The Base Erosion and Profit Shifting (BEPS) Action Plan adopted by the Organisation for Economic Cooperation and Development (OECD) and G20 countries in 2013 found that part of combatting the global BEPS problem was ensuring that tax administrators are provided with adequate information in order to assess transfer pricing and BEPS risks. For this reason, in October 2015, the OECD published its final reports on the BEPS project, including the BEPS Action 13 report entitled Transfer Pricing and Country-by-Country (“CbC”) Reporting. The Action 13 Report recommended a global master file and local file to be submitted by multinational enterprises (MNEs) to local tax authorities and a CbC report to be submitted by the parent entity in the jurisdiction in which it is tax resident. Tax authorities across jurisdictions will share CbC reports via automatic exchange of information mechanisms.

On 11 April 2016, SARS issued draft regulations in terms of the Tax Administration Act 28 of 2011 that will make this CbC reporting part of our legislation (in line with the Action 13 Report). On 18 April 2016, SARS updated the ITR14 to include new disclosure requirements in respect of transfer pricing, reflecting the Davis Tax Committee recommendations for inclusion in the CbC report, namely service fees by jurisdiction, a break-down of intra-group interest and royalties. SARS will not be obliged to share the information obtained from the ITR14 with other jurisdictions. How SARS will treat such information, remains to be seen.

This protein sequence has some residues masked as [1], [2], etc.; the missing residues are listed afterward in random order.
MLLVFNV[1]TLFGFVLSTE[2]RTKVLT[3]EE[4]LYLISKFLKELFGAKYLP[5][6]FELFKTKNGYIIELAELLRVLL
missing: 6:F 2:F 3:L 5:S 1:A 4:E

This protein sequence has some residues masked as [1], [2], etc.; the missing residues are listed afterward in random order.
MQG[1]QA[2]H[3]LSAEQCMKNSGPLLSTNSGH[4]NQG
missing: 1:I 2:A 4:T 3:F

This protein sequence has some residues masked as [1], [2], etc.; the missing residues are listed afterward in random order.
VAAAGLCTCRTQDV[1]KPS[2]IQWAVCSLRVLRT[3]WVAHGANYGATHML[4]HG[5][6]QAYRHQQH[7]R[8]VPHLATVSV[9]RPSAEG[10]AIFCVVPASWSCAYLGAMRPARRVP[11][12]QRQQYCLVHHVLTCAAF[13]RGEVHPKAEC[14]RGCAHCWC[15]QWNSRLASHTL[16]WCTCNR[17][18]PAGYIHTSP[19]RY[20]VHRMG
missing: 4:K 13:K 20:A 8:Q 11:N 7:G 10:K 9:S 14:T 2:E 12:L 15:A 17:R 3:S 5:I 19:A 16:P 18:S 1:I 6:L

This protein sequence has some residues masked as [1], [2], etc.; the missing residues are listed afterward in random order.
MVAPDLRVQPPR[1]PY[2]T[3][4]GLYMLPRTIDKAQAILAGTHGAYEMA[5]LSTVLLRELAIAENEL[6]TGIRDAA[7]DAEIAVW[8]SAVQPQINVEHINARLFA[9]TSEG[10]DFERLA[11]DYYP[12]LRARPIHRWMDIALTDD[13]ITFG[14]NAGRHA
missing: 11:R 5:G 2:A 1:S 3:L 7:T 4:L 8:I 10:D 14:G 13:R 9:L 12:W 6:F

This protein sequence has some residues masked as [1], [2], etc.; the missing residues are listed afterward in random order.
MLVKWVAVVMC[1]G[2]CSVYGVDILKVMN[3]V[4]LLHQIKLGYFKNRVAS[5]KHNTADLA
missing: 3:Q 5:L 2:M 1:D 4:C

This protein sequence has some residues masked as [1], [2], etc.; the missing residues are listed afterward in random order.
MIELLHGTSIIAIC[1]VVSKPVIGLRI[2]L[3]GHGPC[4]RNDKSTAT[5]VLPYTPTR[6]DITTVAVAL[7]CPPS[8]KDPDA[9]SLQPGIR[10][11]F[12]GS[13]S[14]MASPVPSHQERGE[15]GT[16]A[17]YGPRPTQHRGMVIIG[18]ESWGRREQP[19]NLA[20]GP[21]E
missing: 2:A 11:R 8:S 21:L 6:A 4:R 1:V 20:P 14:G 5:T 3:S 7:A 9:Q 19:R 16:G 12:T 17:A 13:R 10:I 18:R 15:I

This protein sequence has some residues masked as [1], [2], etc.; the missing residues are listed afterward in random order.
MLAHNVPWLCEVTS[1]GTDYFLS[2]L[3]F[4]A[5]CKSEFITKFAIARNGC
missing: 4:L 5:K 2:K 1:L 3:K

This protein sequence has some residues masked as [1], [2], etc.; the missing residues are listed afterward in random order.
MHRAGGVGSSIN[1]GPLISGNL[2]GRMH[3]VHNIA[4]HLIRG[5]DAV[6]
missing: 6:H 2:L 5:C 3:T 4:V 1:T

In terms of transfer pricing, the following additional information is now required in the ITR14:

  • Transfer Pricing: Receivables / Payables: The values of domestic transactions are no longer required. The taxpayer will be required to indicate, per category of transaction with foreign related parties, the respective countries of such foreign persons and the values per country.
  • The ratio of debt in relation to total tangible assets has been included as one of the financial ratios to be computed by the taxpayer.
  • Any change with respect to the transfer pricing methodologies/transaction, operation, scheme, agreement or understanding needs to be indicated.
  • Whether the company, since 1990, transferred, alienated or disposed of any South African developed (or previously South African registered) intellectual property.
  • Additional questions have been added to the ITR14 to assist SARS with the assessment.
  • Further information is required with respect to foreign tax credits.
  • These transfer pricing sections are potentially applicable to any medium to large business i.e. a company with total assets exceeding R10 million or gross income exceeding R20 million.

Exactly what all of these new changes mean, and how they are to be interpreted, remains to be seen, and would form part of an evolving process.